By Andrez Bergen
While most people conjuring up the Tristan/Tristram and Isolde/Iseult tale of yore probably think love-potion histrionics, armour, amore, King Arthur, much bodice-ripping, Richard Wagner’s opera, or James Franco in one of his lamer film roles, I steer towards something far nicer: A book of myths and legends that I grew up with, illustrated by the great Alice and Martin Provensen.
Martin collaborated on Disney fare like Dumbo and Fantastia, but you might know him best for his creation (in 1952) of Tony the Tiger for Kelloggs. I actually have a coffee mug with that on it. Alice worked with the Walter Lantz Studio, creators of Woody Woodpecker. But it was their imagery as pair that caused the most impact, with eight books making the New York Times list for best-illustrated tomes each year they were published.
Anyway, Alice and Martin are bloody brilliant artists.
My dad picked up for me the myths and legends book I mentioned when I was in primary school, and I call it simply (suitably) Myths & Legends — though the official title is the somewhat long-winded Golden Treasury of Myths and Legends Adapted from the World’s Great Classics (originally published in 1958) with the stories adapted by Anne Terry White.
So I always dug the tale of Tristram & Iseult (also known as Tristan & Isolde) for the artwork as much as the words and had it in mind for years to adapt the story in some way, somehow. I did pay homage in my novel One Hundred Years of Vicissitude, but on New Year’s Eve I got the bug in my “creative” bonnet to have a swing at the yarn — as a comic book.
Hence Trista & Holt.
Now, before you cough, splutter and/or soapbox that comic books are not real literature and belong nowhere near noir or on this site, let me point you in the direction of writers Alan Moore (who did V for Vendetta, Marvelman and Watchmen, all three of which have appeared on university curriculums apparently — though don't quote me), Frank Miller (Sin City and some of the best Batman and Daredevil escapades), Matt Fraction (Hawkeye) and the great Ed Brubaker — who rebooted Captain America with the 'Winter Soldier' saga and has done comics with names like Criminal and Fatale.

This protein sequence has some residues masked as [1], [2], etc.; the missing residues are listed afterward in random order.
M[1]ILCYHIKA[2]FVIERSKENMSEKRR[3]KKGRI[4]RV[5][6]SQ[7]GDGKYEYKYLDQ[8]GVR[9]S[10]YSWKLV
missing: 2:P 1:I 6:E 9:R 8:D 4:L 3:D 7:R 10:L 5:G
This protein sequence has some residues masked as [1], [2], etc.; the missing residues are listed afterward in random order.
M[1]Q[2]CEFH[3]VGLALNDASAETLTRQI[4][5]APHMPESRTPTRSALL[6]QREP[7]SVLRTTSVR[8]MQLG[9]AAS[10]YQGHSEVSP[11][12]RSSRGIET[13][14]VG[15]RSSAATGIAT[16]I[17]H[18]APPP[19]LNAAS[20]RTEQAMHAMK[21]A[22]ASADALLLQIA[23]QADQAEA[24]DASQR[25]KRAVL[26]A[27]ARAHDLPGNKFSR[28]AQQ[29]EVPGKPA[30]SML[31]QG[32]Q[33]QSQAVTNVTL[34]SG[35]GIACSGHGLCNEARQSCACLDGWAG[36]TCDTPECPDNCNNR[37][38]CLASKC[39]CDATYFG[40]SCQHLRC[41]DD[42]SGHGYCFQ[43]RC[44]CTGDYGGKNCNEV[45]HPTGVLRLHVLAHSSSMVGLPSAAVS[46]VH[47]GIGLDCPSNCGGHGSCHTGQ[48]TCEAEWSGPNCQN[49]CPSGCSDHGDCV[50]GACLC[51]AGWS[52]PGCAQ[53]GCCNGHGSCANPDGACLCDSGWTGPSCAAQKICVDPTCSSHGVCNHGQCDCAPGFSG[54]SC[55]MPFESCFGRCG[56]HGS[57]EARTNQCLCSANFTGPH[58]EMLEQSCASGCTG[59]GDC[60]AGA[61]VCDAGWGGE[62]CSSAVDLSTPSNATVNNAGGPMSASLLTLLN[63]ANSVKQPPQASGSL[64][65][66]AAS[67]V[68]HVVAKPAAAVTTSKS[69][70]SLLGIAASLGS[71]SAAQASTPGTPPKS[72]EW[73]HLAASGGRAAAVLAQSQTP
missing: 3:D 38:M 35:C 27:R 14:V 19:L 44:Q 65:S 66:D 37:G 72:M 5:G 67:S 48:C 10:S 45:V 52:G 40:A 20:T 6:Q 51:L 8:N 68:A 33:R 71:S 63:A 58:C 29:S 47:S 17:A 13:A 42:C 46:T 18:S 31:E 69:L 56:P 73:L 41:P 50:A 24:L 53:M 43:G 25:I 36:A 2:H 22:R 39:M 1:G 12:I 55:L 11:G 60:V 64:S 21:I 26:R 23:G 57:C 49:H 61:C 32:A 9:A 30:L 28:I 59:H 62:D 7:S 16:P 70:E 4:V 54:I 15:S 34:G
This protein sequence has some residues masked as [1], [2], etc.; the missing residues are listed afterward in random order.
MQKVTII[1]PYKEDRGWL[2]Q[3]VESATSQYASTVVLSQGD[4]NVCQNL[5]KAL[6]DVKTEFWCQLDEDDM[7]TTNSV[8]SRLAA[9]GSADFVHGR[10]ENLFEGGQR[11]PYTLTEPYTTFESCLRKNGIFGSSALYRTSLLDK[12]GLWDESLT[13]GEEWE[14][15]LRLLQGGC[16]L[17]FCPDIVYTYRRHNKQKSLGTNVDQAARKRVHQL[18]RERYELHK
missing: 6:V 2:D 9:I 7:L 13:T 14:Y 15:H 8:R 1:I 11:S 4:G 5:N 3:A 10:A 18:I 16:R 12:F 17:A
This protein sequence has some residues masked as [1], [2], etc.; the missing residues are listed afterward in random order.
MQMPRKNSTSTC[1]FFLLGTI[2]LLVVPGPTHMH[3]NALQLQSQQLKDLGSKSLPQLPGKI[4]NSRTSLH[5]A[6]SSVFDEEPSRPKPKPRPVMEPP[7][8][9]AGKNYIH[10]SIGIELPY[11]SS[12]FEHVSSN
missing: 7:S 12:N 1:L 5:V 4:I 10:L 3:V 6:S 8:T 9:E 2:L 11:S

So get over it.
If you didn't hack, choke or get judgemental at the mention of sequential stuff, all the better.
Anyway, over Christmas/New Year I was also entrenched in another Dashiell Hammett/Raymond Chandler binge. I do them frequently. But this time I caught up on 95% of the Continental Op stories, along with The Glass Key, The Maltese Falcon and The Thin Man (yet again), as well as Marlowe in Playback and The High Window.
So I had this big hardboiled detective vibe happening in my brain, while polishing off my Bullet Gal series — which is hardboiled noir set in the '40s.
And when I started the new comic, of course these influences were going to hang heavy — along with the comic book work of Brubaker, Fraction, Miller, Moore and the pioneering Will Eisner (The Spirit).
Which brings me to the new comic series, the first issue of which will be published at the end of February via IF? Commix [iffybizness.weebly.com] in Australia.
Hell, there's even a Facebook page [facebook.com/tristaandholt] where I put regular work-in-progress rubbish and waffle on a bit more than here.
What's the score?
Well, it's the 1970s and set in an unnamed city in which crime families flourish and the police pinch pennies from those with most power. Our heroes are members of rival clans, star-crossed heirs apparent destined to find love, loss and betrayal.
I have no idea what encouraged me to flip the coin three pages into the new series and set the time frame as the '70s.
Sure, some of the best crime/gangster movies were made then like The Godfather, The Anderson Tapes, Dirty Harry, The French Connection and A Clockwork Orange — but it's also the era of flares, disco, The Star Wars Holiday Special and CHiPs.
Which makes it all the more fun to tackle. With a serious bent, I swear.
:: Andrez Bergen blogs here: https://andrezbergen.wordpress.com